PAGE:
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Local Hero (1983)

Welcome to the Overlooked Hotel, where guests are invited to disagree with the conventional wisdom and re-evaluate the underappreciated.

Although Local Hero is acknowledged as a classic now, it took many years for it to be recognised as such, and even today, despite its critical success, it remains off the list of many of the greatest comic films of all time. Its understated beauty and above all its perfect example of understated, gentle humour is as ephemeral as it is reliable. Bill Forsyth’s fourth film (written and directed by him) was always famous for it’s music, the Mark Knopfler soundtrack being instantly memorable, despite the general lack of recognition the film received. But Local Hero’s comedy is a misunderstood and difficult to replicate style of humour that exists in the sideways glance, a subversion of assumed knowledge and quirky, subtle characterization. Local Hero is the thinking person’s comedy, without a central message despite giving the impression that it has one, and timelessly funny, despite its being firmly cemented in a certain time and a certain place. It’s a comedic masterpiece which finally, more than thirty years later, is seen for its brilliance, even if it’s still seen by fewer people than it deserves.

Key to the success of the film is the multiple, perfectly wrought plot lines. Almost every character has their own story, and yet each is flawlessly executed, in most cases with mini plots, climaxes and resolutions that increase our deep association with characters through their various arcs. The primary story is that of Furness, the small Scottish coastal town that sits upon the perfect location for a giant oil refinery that the American conglomerate Knocks Oil and Gas wants to build. “Mac” MacIntyre (Peter Reigert) is being sent by Knox to ease the locals into a settlement for the land, unbeknownst that the locals can’t wait to sell their land and are hoping to take the large oil company for all they can. As the plotting reveals each side of the negotiation thinking they are outwitting the other, it gets funnier and funnier. And yet, the side plots are the film's strengths also, each as skillfully formed as the primary: Happer’s (Burt Lancaster) abusive therapist who is trying to stun him out of a complacent life with little human connection using aggressive therapy techniques, the arrival of the capitalist Russian fishing boat captain (Christopher Rozycki) and his arguing wife as she drops him off to meet his lover, Danny’s (Peter Capaldi) blossoming love affair with Marina (Jenny Seagrove) who has a wee spot of mermaid in her (part of the ode to magic realism the film projects), Gordon Urquhart’s (Denis Lawson) attempts at manipulation that result in the lovely transference of roles between he and Mac as the small relaxed villager is motivated by money and the high level oil executive who becomes transformed by the lazy village life. Not to mention Urquhart’s relationship with his other-worldly wife Stella (Jennifer Black) and their cooking and preparing of the rabbit with two names. Yes, in Local Hero, even the wild rabbit has full and complex character development.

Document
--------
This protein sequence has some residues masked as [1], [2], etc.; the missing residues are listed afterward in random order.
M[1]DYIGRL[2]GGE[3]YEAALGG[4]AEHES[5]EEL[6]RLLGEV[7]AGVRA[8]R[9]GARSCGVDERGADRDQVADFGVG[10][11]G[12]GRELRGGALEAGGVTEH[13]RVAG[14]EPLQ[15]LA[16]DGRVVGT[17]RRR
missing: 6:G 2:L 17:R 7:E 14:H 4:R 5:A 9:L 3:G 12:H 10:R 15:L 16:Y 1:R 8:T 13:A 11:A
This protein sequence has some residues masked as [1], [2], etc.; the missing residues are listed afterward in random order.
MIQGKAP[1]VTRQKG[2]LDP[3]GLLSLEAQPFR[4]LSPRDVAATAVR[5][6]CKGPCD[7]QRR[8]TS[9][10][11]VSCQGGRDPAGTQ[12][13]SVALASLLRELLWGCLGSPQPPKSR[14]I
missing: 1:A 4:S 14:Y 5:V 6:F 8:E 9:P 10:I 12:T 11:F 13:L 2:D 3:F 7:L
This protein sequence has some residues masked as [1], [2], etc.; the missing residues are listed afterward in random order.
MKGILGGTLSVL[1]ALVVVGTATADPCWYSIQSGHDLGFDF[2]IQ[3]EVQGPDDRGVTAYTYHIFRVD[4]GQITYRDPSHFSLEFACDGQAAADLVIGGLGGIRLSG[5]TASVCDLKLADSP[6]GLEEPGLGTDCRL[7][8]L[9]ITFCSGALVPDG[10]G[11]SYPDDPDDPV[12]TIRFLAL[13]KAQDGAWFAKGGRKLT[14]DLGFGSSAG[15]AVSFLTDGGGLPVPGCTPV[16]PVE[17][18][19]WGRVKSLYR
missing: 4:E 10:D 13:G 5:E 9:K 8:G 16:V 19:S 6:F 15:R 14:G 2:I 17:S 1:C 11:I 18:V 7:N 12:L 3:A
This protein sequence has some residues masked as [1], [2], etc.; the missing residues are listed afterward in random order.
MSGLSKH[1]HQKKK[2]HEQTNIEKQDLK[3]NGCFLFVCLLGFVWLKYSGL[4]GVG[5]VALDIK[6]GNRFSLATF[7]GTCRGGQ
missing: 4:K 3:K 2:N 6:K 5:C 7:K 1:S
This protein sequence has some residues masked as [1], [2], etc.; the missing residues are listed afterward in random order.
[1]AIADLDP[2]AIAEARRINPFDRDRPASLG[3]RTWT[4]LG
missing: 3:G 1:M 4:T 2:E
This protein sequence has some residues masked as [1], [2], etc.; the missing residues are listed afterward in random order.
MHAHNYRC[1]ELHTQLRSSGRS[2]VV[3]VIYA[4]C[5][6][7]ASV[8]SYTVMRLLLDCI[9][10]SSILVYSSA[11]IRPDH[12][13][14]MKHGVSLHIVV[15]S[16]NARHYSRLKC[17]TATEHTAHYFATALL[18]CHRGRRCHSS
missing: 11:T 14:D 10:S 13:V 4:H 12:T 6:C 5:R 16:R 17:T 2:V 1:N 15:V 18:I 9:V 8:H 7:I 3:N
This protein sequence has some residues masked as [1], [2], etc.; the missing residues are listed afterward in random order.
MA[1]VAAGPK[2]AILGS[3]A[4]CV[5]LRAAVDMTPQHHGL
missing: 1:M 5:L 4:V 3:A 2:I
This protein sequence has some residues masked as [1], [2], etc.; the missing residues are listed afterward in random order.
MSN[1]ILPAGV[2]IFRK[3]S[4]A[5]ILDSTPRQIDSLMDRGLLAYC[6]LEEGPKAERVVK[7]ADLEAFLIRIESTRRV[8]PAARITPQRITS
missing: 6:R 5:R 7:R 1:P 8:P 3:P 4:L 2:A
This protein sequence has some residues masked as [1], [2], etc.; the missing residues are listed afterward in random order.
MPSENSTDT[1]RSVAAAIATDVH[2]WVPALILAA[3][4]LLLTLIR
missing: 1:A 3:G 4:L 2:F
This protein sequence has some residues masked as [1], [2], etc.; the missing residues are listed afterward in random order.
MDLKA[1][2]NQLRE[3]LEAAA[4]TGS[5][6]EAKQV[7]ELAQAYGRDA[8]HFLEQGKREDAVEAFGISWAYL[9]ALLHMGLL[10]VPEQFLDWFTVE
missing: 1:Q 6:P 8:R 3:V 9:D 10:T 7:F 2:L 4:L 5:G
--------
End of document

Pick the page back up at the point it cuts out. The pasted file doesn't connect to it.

All of this acts as a framework for the superb running gags that float around the film, aside from the budding plot lines – the motorcyclist who almost runs Mac over every time he leaves the hotel, the locals perpetually pitching in with coins so Mac can call Houston from the famous red public phone, Gordon and Stella’s throbbing lust, the baby with no father, and the endless painting of the boats name, are just a few examples of the subtly clever farce. The comedy is shy and achingly subtle, something we see far too little of these days. What Peter Reigert can do with a sideways glance has never been bettered in any other film.

But in the end, despite the flawless characterization, superb performances and delightful comedy that slides in, never forced, it is the beauty of the countryside and the injection of magic realism that gives Local Hero the edge over all its competitors and establishes it as truly great. It is beautifully filmed by cinematographer Chris Menges, including images of the Aurora Borealis, a lone red telephone booth ringing out into the night, and the wonderful scene on the beach as the villagers converge upon Ben Knox, the low flying light in the sky that gets closer and closer only to reveal itself as Happer’s helicopter. Ben and Marina know the place is “special” and more than once it is referred to as magical.

Apparently, the story goes, as Local Hero has become more popular, the small town of Pennan on the Aberdeenshire coast now welcomes tourists who wander in to have photos taken by the red telephone booth. Yet, for all its welcome tourist dollars, Local Hero is still nowhere near as celebrated as it should be. It took decades for the critics to jump on board and recognise the importance of the small film, and it looks like it will take decades still for film lovers to catch up. 

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